Let's say you are creating a personal finances web application. You contact several banks with your proposal and they like the idea but they refuse to allow you access to their servers for a Web Service. In cloud computing, the banks could create a web service in a cloud service like Microsoft's Azure that would extract the data from their server. You would then call their web service from the cloud not their servers. Basically the "cloud" in an intermediary server run by a reputable company like Microsoft, IBM, Google, etc.

On the other hand for the bank it lessens the responsibility and cost of managing the web services and hardware/software required. If a small credit union has only data storage servers and no web server the cloud affords them the same opportunity to participate in your application as a large bank could.

So basically you can imagine the cloud as an intermediary of web services and/or data storage.

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Cloud computing is a type of shared computing where one utilizes large-scale computing infrastructure. In other words, powerful hardware is interlinked, often to fully realize the benefits of virtualization. This hardware can be shared among many users in the form of a public cloud or dedicated to one entity as it is used in private cloud computing.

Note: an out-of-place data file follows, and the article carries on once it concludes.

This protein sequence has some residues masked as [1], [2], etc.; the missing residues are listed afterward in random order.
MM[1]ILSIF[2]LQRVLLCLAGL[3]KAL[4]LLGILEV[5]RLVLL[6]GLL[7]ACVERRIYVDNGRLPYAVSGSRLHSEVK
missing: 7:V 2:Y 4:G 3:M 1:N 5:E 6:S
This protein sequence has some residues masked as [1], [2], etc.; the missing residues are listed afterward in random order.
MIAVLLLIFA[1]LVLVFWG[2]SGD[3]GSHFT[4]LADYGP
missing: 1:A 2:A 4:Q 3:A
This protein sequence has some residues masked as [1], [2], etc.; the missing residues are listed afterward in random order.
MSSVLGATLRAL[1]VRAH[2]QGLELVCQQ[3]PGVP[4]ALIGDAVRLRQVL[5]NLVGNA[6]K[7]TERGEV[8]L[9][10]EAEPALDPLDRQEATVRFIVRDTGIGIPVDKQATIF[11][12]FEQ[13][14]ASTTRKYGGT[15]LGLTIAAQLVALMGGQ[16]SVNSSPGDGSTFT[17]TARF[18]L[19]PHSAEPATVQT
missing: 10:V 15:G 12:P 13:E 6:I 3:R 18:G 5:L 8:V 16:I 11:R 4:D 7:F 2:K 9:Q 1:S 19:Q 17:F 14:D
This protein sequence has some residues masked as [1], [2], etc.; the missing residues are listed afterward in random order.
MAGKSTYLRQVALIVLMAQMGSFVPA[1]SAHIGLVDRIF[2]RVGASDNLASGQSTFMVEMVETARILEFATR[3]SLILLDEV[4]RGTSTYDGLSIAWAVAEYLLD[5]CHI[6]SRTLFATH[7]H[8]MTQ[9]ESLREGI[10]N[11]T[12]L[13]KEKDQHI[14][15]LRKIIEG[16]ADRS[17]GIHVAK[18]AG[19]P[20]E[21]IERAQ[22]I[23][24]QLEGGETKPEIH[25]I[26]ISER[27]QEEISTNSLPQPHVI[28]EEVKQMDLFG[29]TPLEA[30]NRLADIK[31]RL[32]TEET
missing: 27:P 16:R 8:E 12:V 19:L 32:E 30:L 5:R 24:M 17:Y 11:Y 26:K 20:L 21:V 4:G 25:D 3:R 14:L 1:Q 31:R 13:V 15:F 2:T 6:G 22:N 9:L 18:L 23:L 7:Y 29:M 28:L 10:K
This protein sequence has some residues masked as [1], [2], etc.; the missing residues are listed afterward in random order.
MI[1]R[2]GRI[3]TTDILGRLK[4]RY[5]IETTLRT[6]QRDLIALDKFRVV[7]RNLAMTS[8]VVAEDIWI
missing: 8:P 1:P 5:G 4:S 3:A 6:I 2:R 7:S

The public cloud is defined as a multi-tenant environment, where you buy a “server slice” in a cloud computing environment that is shared with a number of other clients or tenants.

Private cloud computing, on the other hand, by definition is a single-tenant environment where the hardware, storage and network are dedicated to a single client or company.